Print ads for Kool-Aid mix showed it in large pitchers with a design drawn on top of the condensation. This design included a heart, a 5-cent symbol, or a smiling smile.
Since 1954, the smile has been a popular image on pitchers. Kool-Aid was first produced in Canada in 1954.
Presweetened Kool-Aid was first introduced in 1964.
The package featured an illustration of the well-known smiling face and rounded pitcher, which were both registered as trademarks that same year.
Six original flavors were available: Strawberry, Raspberry, Orange, Cherry, Lemon Lime, and Grape.
The original six flavors of Kool-Aid have been expanded in response to a great increase in demand.
Sugar-sweetened mixes and sugar-free Kool-Aid mixes sweetened with NutraSweet® are available in canisters and packages.
Nowadays, there are Kool-Aid Koolers ready-to-drink juice beverages in convenient eight and a half-ounce containers.
What goes into Kool-Aid?
There are various flavors of Kool-Aid mixes.
However, the common packet of unsweetened Kool-Aid has salt, natural flavor, maltodextrin, citric acid, calcium phosphate, BHA, absorbic acid, and artificial flavor.
Sugar is an ingredient in some Kool-Aid flavors. All Kool-Aid packets are rated kosher.
Two amazing ways to use Kook Aid powder packets
Kool-Aid powder and packets can be used for more than just assuaging thirst, like fun projects for kids and cleaning hacks!
Here are two unexpected uses for Kool-Aid powder packages.
Scour a washing machine
Clean an empty washing machine with Kool-Aid powder. Kool-Aid packets contain citric acid crystals that help remove rust and gunk.
To clean a washing machine, add a quarter-cup of orange juice or lemonade powder into the washing machine’s washing powder apartment and run a regular cycle.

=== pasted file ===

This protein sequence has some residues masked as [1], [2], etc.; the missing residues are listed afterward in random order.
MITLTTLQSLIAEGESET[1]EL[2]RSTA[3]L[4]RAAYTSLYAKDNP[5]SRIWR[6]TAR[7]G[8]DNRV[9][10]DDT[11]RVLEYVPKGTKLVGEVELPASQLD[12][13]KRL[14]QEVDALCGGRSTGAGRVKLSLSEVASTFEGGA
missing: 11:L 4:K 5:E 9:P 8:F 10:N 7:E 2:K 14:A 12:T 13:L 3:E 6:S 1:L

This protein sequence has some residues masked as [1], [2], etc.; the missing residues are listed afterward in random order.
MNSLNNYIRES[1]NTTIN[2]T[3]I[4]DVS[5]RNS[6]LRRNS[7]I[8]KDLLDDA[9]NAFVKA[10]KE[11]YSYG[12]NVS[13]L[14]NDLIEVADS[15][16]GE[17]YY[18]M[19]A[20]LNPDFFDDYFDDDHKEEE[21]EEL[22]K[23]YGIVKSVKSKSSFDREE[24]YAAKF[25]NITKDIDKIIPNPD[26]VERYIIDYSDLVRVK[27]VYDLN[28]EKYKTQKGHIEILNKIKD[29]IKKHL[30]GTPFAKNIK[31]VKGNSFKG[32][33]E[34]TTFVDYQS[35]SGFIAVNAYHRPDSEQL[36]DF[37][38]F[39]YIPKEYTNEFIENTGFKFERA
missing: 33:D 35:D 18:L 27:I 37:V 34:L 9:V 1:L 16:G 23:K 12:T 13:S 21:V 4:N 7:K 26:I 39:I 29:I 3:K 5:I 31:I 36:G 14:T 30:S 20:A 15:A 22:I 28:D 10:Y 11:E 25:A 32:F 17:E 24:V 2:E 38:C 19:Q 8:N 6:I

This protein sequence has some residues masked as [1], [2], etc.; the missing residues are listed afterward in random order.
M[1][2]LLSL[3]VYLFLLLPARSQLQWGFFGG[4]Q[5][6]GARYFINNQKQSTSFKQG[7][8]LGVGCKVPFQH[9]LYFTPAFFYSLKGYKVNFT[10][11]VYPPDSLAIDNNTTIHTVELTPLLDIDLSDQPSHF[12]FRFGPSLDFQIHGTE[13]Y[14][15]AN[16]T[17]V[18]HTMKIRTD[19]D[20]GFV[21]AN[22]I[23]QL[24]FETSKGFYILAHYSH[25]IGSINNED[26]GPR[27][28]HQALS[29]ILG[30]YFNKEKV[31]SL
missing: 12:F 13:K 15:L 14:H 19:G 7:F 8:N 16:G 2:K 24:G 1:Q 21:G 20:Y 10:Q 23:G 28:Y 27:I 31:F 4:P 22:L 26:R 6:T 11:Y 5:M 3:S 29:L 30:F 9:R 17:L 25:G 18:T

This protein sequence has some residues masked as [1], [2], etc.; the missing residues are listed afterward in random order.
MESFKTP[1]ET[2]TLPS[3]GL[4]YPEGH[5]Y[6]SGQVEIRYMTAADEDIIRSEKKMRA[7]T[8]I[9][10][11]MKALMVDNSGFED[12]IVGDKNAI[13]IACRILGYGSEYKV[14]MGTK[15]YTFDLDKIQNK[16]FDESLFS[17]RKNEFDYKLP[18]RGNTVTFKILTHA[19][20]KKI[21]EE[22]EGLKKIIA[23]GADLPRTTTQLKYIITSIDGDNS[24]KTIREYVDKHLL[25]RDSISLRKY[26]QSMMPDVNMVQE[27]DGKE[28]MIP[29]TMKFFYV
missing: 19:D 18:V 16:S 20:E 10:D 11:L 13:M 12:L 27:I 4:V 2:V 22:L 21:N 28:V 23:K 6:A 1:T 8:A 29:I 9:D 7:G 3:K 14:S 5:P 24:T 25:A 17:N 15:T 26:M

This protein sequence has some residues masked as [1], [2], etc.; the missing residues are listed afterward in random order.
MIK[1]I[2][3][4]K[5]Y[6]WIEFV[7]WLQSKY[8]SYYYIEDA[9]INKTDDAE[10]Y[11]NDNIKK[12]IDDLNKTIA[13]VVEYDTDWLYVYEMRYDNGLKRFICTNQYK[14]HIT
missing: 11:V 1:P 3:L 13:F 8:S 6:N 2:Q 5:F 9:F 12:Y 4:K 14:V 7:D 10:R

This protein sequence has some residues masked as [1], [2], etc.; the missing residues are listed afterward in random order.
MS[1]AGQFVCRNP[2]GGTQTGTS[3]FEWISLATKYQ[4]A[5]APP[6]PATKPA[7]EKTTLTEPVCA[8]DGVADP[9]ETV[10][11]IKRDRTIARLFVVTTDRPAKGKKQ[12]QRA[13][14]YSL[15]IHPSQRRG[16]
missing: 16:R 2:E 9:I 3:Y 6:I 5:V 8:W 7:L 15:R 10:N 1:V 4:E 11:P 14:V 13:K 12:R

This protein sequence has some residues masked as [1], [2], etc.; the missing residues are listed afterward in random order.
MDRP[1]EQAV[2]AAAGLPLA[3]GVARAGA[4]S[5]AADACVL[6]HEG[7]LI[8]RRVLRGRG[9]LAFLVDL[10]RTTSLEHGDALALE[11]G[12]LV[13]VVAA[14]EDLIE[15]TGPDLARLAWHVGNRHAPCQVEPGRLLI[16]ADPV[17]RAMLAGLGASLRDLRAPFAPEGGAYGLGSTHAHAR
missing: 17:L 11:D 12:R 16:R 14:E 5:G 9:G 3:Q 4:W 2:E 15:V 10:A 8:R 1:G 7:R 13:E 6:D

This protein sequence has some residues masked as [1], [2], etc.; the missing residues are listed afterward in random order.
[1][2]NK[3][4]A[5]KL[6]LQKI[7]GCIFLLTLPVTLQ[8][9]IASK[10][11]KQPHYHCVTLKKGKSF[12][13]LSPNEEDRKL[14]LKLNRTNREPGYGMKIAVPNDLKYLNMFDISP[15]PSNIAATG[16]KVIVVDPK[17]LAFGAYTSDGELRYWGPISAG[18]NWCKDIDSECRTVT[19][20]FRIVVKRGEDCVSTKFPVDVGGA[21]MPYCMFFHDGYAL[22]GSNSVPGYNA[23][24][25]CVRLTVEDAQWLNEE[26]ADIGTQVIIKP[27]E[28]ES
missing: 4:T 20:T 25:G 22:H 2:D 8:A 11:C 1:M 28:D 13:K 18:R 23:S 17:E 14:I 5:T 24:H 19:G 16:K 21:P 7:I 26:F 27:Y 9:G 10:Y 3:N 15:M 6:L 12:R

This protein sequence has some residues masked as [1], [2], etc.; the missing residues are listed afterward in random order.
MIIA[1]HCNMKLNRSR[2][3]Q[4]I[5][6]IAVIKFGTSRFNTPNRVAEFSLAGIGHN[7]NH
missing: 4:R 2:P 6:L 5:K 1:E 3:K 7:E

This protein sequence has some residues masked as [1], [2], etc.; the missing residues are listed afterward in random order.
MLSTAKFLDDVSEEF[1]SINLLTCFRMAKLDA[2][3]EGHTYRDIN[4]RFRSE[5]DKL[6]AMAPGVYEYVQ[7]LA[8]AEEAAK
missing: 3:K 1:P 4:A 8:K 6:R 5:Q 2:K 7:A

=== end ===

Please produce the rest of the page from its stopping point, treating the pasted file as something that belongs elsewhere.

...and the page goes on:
Color unfinished yarn and wood
Use Kool-Aid powder packets to permanently affect craft projects and color unfinished wood.
Mix a few packets of the powder in water.
Add the craft pieces or woodwork to the mixture and allow everything to sit for at least one night to get the best results.
To color yarn, dissolve a packet of Kool-Aid in water, fully immerse the yarn in the water, and place the entire thing on the stove.
Bring the Kool-Aid and yarn mixture to a boil, turn off the heat, and leave cooling for about thirty minutes.
Bathe the yarn in warmed-up water and let it dry out completely.
Frequently Asked Questions About How Much Sugar You Put in Kool-Aid
How much sugar is in pre-sweetened Kool-Aid?
Pre-sweetened Kool-Aid has ¾ oz. of sugar per 8.5 fl. oz. serving.
Which is better for you, soda or Kool-Aid?
Kool-Aid is similar to soda in that it has a lot of sugar. However, Kool-Aid is lower in calories than soda, is not carbonated, and contains vitamin C. Kool-Aid is, therefore, nominally a healthier choice than soda.
I dyed my hair with Kool-Aid months ago, and it still hasn’t washed out. How do I get rid of it?
Try tomato juice or dish-washing soap, but I suspect the results will be variable at best. In the end, I think the only sure-and-certain way to get rid of the color is to grow and trim it out.
Afterword: How much sugar do you put in Kool-Aid?
In a standard mix of Kool-Aid, using half a gallon of water, I use a cup of sugar.
If, for some reason, I am using non-standard Kool-Aid mixes like pre-sweetened or Sugar-Free Kool-Aid, then obviously, I don’t use any sugar at all.